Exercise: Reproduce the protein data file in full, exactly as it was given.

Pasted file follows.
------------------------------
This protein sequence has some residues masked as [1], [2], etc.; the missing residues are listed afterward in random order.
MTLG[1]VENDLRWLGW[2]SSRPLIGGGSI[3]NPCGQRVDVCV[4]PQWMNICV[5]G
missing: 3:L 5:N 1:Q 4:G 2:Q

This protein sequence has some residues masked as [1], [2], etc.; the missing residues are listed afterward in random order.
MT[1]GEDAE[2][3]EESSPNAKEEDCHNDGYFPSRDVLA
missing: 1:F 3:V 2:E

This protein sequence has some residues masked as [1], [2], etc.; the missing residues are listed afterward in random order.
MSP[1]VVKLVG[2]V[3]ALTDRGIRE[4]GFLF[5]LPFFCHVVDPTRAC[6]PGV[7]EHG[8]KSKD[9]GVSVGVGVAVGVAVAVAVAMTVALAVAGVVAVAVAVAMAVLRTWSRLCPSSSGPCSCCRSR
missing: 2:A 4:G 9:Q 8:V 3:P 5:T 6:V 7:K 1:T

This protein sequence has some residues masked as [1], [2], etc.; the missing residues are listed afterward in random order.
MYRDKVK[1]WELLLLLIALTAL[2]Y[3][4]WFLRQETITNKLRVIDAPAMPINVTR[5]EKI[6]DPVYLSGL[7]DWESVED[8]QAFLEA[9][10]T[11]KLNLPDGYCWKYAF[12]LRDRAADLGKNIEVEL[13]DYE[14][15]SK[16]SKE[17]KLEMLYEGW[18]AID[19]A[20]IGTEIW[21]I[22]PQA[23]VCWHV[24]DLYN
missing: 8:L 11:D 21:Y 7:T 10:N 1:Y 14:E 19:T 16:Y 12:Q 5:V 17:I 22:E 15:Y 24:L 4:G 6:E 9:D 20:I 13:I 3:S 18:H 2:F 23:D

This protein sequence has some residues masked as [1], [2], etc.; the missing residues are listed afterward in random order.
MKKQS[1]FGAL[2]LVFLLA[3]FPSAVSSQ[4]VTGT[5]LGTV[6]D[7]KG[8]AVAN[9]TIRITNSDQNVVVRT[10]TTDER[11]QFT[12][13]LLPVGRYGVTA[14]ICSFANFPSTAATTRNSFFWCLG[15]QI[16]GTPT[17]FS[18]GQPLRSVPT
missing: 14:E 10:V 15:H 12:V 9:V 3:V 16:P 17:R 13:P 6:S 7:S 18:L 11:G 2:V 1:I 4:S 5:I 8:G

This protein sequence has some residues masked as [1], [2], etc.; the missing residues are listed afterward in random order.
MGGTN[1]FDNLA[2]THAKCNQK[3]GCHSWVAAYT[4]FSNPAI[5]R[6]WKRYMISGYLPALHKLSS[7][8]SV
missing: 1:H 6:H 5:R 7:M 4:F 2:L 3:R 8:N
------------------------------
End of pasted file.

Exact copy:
This protein sequence has some residues masked as [1], [2], etc.; the missing residues are listed afterward in random order.
MTLG[1]VENDLRWLGW[2]SSRPLIGGGSI[3]NPCGQRVDVCV[4]PQWMNICV[5]G
missing: 3:L 5:N 1:Q 4:G 2:Q

This protein sequence has some residues masked as [1], [2], etc.; the missing residues are listed afterward in random order.
MT[1]GEDAE[2][3]EESSPNAKEEDCHNDGYFPSRDVLA
missing: 1:F 3:V 2:E

This protein sequence has some residues masked as [1], [2], etc.; the missing residues are listed afterward in random order.
MSP[1]VVKLVG[2]V[3]ALTDRGIRE[4]GFLF[5]LPFFCHVVDPTRAC[6]PGV[7]EHG[8]KSKD[9]GVSVGVGVAVGVAVAVAVAMTVALAVAGVVAVAVAVAMAVLRTWSRLCPSSSGPCSCCRSR
missing: 2:A 4:G 9:Q 8:V 3:P 5:T 6:V 7:K 1:T

This protein sequence has some residues masked as [1], [2], etc.; the missing residues are listed afterward in random order.
MYRDKVK[1]WELLLLLIALTAL[2]Y[3][4]WFLRQETITNKLRVIDAPAMPINVTR[5]EKI[6]DPVYLSGL[7]DWESVED[8]QAFLEA[9][10]T[11]KLNLPDGYCWKYAF[12]LRDRAADLGKNIEVEL[13]DYE[14][15]SK[16]SKE[17]KLEMLYEGW[18]AID[19]A[20]IGTEIW[21]I[22]PQA[23]VCWHV[24]DLYN
missing: 8:L 11:D 21:Y 7:T 10:N 1:Y 14:E 19:T 16:Y 12:Q 5:V 17:I 22:E 15:Y 24:L 4:G 6:E 9:D 20:I 13:I 3:S 18:H 2:F 23:D

This protein sequence has some residues masked as [1], [2], etc.; the missing residues are listed afterward in random order.
MKKQS[1]FGAL[2]LVFLLA[3]FPSAVSSQ[4]VTGT[5]LGTV[6]D[7]KG[8]AVAN[9]TIRITNSDQNVVVRT[10]TTDER[11]QFT[12][13]LLPVGRYGVTA[14]ICSFANFPSTAATTRNSFFWCLG[15]QI[16]GTPT[17]FS[18]GQPLRSVPT
missing: 14:E 10:V 15:H 12:V 9:V 3:V 16:P 17:R 13:P 6:S 7:S 18:L 11:G 2:V 1:I 4:S 5:I 8:G

This protein sequence has some residues masked as [1], [2], etc.; the missing residues are listed afterward in random order.
MGGTN[1]FDNLA[2]THAKCNQK[3]GCHSWVAAYT[4]FSNPAI[5]R[6]WKRYMISGYLPALHKLSS[7][8]SV
missing: 1:H 6:H 5:R 7:M 4:F 2:L 3:R 8:N